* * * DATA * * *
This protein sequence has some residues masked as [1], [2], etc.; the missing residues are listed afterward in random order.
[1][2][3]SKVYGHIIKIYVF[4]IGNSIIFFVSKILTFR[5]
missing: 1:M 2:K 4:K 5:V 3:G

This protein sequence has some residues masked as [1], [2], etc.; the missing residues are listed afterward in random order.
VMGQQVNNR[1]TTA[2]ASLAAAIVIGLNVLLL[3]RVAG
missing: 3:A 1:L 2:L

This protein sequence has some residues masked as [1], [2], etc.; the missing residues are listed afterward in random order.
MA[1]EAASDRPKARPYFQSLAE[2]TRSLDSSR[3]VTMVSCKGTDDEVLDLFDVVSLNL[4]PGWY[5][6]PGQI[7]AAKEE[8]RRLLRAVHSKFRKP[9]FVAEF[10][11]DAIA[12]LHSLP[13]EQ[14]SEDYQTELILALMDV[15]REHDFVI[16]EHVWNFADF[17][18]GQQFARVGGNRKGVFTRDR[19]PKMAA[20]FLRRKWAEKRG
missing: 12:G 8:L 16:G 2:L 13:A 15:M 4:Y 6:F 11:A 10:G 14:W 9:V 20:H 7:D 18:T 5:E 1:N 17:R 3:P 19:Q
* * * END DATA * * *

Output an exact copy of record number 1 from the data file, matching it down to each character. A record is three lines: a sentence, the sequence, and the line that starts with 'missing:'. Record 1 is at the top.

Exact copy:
This protein sequence has some residues masked as [1], [2], etc.; the missing residues are listed afterward in random order.
[1][2][3]SKVYGHIIKIYVF[4]IGNSIIFFVSKILTFR[5]
missing: 1:M 2:K 4:K 5:V 3:G